The fortune intruders and the plight of Sinhala refugees

(29.04.2014 – Email)

According to The Sunday Observer dated 27th April 2014, 73 families who had encroached on the Wilpattu sanctuary causing widespread protests by environmental and Buddhist groups will be relocated outside the national park with the assistance of the Mannar District Secretary’s office.

Mannar District Secretary has said a 50-acre plot of land, one mile away from the spot where they currently stay, had been allocated for the 73 families and these families will be relocated shortly. The families told the electronic media last week that they were willing to move out if alternative accommodation is given to them.

Bodu Bala Sena stormed the Wilpattu sanctuary recently alleging that the Muslim settlements within the national park were illegal and moreover, the occupants were wilfully destroying the ancient Buddhist ruins in the locality. A spokesman for the Environment Conservation Trust, an independent green NGO in Sri Lanka last week said that over 500 acres of protected forest in the Wilpattu North Sanctuary had been cleared for human settlements but the authorities were turning a blind eye to it.

It is clear from the above news item that the said 73 families are intruders and not refuges as some politicians are attempting to justify  their settlement. By  allocating 50-acre plot of government land  to move out these intruders as alternative accommodation, instead of  enforcing law of the land in equal terms to all communities, it appears that the government is, knowingly or unknowingly, providing special privileges (for mere political gains) to those  who break the law and grabbing state land.

Lamentations about “the plight of the Tamil and Muslim refugees” are often heard. Organizations sympathetic to their plight and rights on humanitarian grounds, both within and outside Sri Lanka, are freely available.

The fact is, of course, that there are others who have become refugees in their own motherland and no one is there even to mention them or to have any official representation. It appears that no government institution bothers even to keep any records.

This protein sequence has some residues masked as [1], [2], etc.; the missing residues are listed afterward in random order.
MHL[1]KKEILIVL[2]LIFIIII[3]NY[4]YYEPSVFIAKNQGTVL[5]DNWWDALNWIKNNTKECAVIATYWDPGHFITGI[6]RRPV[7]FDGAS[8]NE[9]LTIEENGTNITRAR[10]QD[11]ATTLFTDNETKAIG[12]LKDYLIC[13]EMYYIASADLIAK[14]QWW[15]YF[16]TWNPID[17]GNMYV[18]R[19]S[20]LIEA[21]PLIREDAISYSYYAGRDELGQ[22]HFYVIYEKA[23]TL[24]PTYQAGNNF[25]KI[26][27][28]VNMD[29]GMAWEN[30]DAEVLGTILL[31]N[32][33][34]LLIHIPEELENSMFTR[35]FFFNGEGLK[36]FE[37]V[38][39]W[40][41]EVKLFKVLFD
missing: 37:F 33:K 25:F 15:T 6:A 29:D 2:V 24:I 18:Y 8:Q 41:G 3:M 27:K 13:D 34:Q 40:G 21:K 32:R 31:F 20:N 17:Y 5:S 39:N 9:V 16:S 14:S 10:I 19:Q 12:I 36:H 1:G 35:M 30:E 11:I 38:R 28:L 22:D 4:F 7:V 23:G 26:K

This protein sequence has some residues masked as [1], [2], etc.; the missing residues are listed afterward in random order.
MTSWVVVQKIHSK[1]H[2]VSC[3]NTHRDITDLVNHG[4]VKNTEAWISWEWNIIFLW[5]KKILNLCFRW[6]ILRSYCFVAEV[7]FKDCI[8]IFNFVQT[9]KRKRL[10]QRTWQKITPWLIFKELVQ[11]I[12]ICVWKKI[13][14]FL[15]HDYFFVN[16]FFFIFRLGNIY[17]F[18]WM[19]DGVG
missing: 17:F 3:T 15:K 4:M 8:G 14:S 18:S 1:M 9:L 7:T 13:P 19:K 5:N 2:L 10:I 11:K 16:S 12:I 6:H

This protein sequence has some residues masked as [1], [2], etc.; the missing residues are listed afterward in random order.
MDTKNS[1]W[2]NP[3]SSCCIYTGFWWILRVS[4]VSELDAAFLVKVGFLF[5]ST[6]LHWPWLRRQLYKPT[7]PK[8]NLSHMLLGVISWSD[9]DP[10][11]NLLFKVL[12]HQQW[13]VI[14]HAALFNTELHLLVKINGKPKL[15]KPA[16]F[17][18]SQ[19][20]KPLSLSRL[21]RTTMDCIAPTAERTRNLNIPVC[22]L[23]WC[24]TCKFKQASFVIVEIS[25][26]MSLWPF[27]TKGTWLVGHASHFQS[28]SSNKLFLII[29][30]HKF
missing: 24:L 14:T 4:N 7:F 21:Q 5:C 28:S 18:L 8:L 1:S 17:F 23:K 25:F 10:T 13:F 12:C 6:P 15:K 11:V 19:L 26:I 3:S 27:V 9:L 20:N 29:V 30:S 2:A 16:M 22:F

According to an article in The Sunday Times in 11 April 1999 under the heading “Forgotten and discarded the Sinhala Refugees” by Kumbakarana, 12,000 Sinhalese people have been chased out from Trincomalee town itself. A total of 18,000 Sinhalese have been displaced in the Trincomalee District alone.

According to the same article in Mannar, there were 8.700 Sinahalese in 1981, and in Vavuniya there were 15,816. As far back as 1946, there were 11,850 Sinahalese in the Batticaloa District. In 1971, the Sinhalese population was 20,402 or 2.9%. With the riots in 1977, 1978, 1981 and 1983 most of this population was permanently driven out. The ethnic cleansing was completed on October 6, 1987, when the last Sinhalese were chased away. In 1981, the Sinhalese population in Mulliativu District was 3,948 or 5.9%. As per The Sunday Times article, the only Sinhalese people in this District in 1999 were limited to few hundred living in the Weli Oya area.

Considering the number of Sinhalese people who lived in these districts before 1981, allowing for the natural increase, the writer of the said article has estimated that there are around 90,000 Sinhalese who have been driven out of their homes in Northern and Eastern Provinces. It is not known how many of these refugees have been allowed to go back to their homes.

When we consider the way the UN and other various human rights champions are behaving, to be eligible to be considered as a loss of human rights in Sri Lanka, one has to be a non-Sinhalese or, if Sinhalese, he or she should be a supporter or promoter of Terrorism.

In the face of opposition from various political parties formed on the basis of racism and also due to opposition from outside forces, even the so-called “liberated’ North and East remain out of bounds to the Sinhalese who lived there.

On the other hand, Muslims and Sinhalese live comfortably with the Sinhalese in the other parts of the country. As a result, the Sinhala population within Colombo, the Capital city, has dropped down to third place within the last twenty years and no Sinhalese will be able to be the Mayor of Colombo any more.

The fortune intruders of the day and the plight of the Sinhalese refugees are indications of the influence that various racist groups and outside forces exert on the Sri Lanka government. It is interesting to note that, while providing incentives to those who encroach state land by providing state land from a nearby spot and housing (probably as a part of resettlement) free, the government is setting up special police force to deal with religious incidents in the country. Although the writer is not in favour of any religious group taking the law into their own hands, the possible root cause of the issues should also be taken into consideration when dealing with incidents of such nature.

S. Akurugoda

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